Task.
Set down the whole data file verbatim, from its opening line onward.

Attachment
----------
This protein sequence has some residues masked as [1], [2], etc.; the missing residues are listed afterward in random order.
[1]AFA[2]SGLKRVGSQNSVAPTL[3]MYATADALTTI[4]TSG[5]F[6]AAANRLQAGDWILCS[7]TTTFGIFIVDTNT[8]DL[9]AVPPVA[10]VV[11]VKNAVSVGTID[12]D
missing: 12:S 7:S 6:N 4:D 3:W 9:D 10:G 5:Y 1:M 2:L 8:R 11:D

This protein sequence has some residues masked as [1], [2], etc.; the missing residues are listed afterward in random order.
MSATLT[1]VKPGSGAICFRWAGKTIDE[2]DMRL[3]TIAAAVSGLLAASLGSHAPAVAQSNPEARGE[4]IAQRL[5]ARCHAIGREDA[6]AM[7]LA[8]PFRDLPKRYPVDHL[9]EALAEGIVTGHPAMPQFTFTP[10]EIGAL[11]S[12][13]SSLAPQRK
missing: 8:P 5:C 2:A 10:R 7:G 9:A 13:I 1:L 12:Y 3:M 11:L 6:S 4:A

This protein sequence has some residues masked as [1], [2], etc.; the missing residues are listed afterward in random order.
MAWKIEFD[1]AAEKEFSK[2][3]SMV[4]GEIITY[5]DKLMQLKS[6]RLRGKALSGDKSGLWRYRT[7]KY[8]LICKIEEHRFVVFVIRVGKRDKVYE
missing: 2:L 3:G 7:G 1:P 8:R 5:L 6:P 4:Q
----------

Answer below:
This protein sequence has some residues masked as [1], [2], etc.; the missing residues are listed afterward in random order.
[1]AFA[2]SGLKRVGSQNSVAPTL[3]MYATADALTTI[4]TSG[5]F[6]AAANRLQAGDWILCS[7]TTTFGIFIVDTNT[8]DL[9]AVPPVA[10]VV[11]VKNAVSVGTID[12]D
missing: 12:S 7:S 6:N 4:D 3:W 9:D 10:G 5:Y 1:M 2:L 8:R 11:D

This protein sequence has some residues masked as [1], [2], etc.; the missing residues are listed afterward in random order.
MSATLT[1]VKPGSGAICFRWAGKTIDE[2]DMRL[3]TIAAAVSGLLAASLGSHAPAVAQSNPEARGE[4]IAQRL[5]ARCHAIGREDA[6]AM[7]LA[8]PFRDLPKRYPVDHL[9]EALAEGIVTGHPAMPQFTFTP[10]EIGAL[11]S[12][13]SSLAPQRK
missing: 8:P 5:C 2:A 10:R 7:G 9:A 13:I 1:L 12:Y 3:M 11:L 6:S 4:A

This protein sequence has some residues masked as [1], [2], etc.; the missing residues are listed afterward in random order.
MAWKIEFD[1]AAEKEFSK[2][3]SMV[4]GEIITY[5]DKLMQLKS[6]RLRGKALSGDKSGLWRYRT[7]KY[8]LICKIEEHRFVVFVIRVGKRDKVYE
missing: 2:L 3:G 7:G 1:P 8:R 5:L 6:P 4:Q